The streets were teeming with vampires and other demons. For the most part, they didn't pay attention to Files & Records making her way from place to place. Well, some of the younger-stupider ones tried, but shoved her away at the first taste of blood. Files & Records wondered about that; what did her blood taste like to them? Was it just the incomplete soul? Or perhaps, alongside her corpuscles ran data streams of binary rhythms strung around helical coils of the human she once was.
Hearing some noises from down the street, Files & Records forced her mind to clear and made her way to the back of an old warehouse building that was now full of expensive lofts. The book she pulled out of her bag was carefully marked with a variety of useful spells; the one she was about to use was marked with a blessed dagger, which Files & Records held against the lock. The noises were getting closer, but she remained unfazed while intoning the spell. Despite the fact that the spell was firmly lodged in her head and she could quote it verbatim, there was something about that technique that the magic found lacking. Holland Manners had explained it in detail and had promised that during her next transformation it would be mended. But Holland's abrupt departure had ended that plan.
Wistfully, Files & Records smiled at Holland's image in her mind. He had been one of the good ones. With a snap, the lock gave way and granted her admittance into the building. Quickly getting inside, she closed the door behind her and headed to the second floor. Still holding the book, ready for the next lock, she was surprised to find the door to Lilah Morgan's loft open. It rather indicated to Files & Records that the other woman had been there and had been in a rush to leave.
Once inside, Files & Records could see why. The floor-to-ceiling windows on one side had been smashed, leaving a hole large enough for something very large, something Beast-sized. She momentarily debated the need to review a book on crime scene investigations, but found it unnecessary. Random piles of debris in the otherwise orderly apartment indicated the path to follow.
The shredded couch cushion, the torn shower curtain, the opened secret drawers in the armoire all had one thing in common--blood. Ms. Morgan must have come here for some things. It seemed unlikely she would have escaped the Beast if they had been there at the same time. The Beast probably came later and followed the trail of blood. Files & Records suspected that she should keep moving, but weariness and temptation overwhelmed her, and she decided to make this a base of operations for a few days.
*1943, a week later*
"Nice, Peggy. You've come so far in such a short time." Peggy could see the red marks left by her lipstick as she bobbed her head up and down in Eddleton's lap. His hand was lightly pushing on the back of her neck, indicating she should speed up. "Good girl, that's it. Now add a little teeth." Peggy knew he couldn't see her eyes roll.
She had been moved away from the secretarial pool to join Eddleton's staff. By day, she typed and put together legal briefs. In the evenings, she located certain magical texts and sucked Eddleton's cock. The former came naturally to her; the latter took much more work.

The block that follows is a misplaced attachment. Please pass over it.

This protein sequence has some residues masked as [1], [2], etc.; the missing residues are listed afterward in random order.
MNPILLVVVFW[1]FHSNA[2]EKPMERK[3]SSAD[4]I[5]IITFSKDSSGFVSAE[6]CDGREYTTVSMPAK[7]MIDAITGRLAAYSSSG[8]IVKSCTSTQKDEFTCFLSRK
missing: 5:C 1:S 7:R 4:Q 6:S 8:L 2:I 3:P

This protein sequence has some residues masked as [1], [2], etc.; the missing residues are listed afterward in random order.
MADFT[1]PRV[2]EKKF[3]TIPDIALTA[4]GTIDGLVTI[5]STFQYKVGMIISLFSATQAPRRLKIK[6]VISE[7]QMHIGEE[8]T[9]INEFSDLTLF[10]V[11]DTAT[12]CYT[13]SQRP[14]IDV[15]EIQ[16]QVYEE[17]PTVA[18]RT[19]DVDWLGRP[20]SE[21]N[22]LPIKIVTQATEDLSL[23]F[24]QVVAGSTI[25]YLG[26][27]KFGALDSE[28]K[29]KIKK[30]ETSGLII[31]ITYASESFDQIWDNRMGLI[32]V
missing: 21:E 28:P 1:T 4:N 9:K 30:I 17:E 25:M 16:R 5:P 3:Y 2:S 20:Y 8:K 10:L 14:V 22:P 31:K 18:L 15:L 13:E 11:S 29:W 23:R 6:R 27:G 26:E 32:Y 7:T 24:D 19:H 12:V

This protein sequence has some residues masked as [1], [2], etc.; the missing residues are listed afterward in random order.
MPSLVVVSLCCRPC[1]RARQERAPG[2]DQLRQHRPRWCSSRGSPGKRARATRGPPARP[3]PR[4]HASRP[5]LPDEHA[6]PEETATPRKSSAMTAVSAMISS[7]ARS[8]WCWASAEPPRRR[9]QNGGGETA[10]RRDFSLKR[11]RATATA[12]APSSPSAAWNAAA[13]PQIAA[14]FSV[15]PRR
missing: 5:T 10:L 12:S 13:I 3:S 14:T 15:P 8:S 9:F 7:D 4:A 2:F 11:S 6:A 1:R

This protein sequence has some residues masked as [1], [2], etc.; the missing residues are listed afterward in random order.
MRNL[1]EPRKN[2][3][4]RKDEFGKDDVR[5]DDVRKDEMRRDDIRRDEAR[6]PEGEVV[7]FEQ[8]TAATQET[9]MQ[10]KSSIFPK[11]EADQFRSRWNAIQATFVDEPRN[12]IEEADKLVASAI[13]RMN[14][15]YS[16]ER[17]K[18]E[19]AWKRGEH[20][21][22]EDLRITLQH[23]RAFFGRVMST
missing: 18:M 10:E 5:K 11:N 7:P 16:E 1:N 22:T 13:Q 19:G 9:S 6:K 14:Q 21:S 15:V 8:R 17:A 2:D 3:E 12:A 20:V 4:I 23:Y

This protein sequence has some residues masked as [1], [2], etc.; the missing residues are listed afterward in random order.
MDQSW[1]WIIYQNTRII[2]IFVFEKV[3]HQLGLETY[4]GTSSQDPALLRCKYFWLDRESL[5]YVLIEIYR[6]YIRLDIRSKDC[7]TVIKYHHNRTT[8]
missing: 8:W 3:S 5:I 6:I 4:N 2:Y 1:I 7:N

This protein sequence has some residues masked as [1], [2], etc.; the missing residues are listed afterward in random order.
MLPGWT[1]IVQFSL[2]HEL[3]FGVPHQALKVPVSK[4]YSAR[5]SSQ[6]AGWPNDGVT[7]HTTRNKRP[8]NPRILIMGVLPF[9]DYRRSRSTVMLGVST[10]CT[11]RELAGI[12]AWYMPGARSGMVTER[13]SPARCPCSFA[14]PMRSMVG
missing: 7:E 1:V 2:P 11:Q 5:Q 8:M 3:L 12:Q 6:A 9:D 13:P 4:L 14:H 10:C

While continuing the service, adapting to the predictable litany of his demands, Peggy closed her eyes and tried to focus on anything else. The weather had been good, but the temperament of the city was running hot. Police sirens blared and taxis honked. The riots had spread from the neighborhoods around the armory to downtown. 'Zoot Suit Riots' the papers were calling the incidents with servicemen of all branches going after the Mexican-American population of the city. Cab drivers ferried the sailors and soldiers for free.
"Yes, yes, God, Peggy." Fighting the urge to gag, Peggy closed her eyes tight, swallowing because oh, how he adored that. She was glad she had a toothbrush in her desk because the state of the streets tonight would not let her get home until the early morning hours.
"That's my girl. In just another week, we'll all be getting a promotion, but I have something special for you." Peggy looked up from her place on her knees and managed to smile adoringly. The promotion would be worth the extra effort.
Dreams. Files & Records hated them--unstructured, random. What she hated more was now she was having them during the day. Looking down at the dagger and bowl in her hands, she tried to remember what she had been doing. Right, gateway. While not all of her ingredients were ideal, and some were inferior quality substitutes, Files & Records still thought she could pull off the spell. It was probably going to scorch a hole in the plush carpet, but that type of detail hardly mattered anymore.
Checking that her hand-written copy of the portal spell was safely tucked away in her blouse, Files & Records reluctantly pulled the remaining markers out of the spell book. The book wasn't particularly valuable, but then again, neither was the book she was hoping to trade it for. With a light hand, she dropped incense on the brazier for the third time, intoning the words from the book. Slowly, a fiery doorway took shape.
Eddleton had been hung by his ankles over a pentagram, with a hundred shallow cuts slowly bleeding him.
"Peggy, in addition to the firm's thanks, I'd like to include my own." Peggy's heart was pounding as she looked away from Eddleton and the cloaked figures chanting around him.
"Thank you, sir." Standing a bit straighter, Peggy looked up into the face of Eddleton's would-be assassination victim, Mr. Reynolds, Vice-President of Special Projects. "I was only doing my job."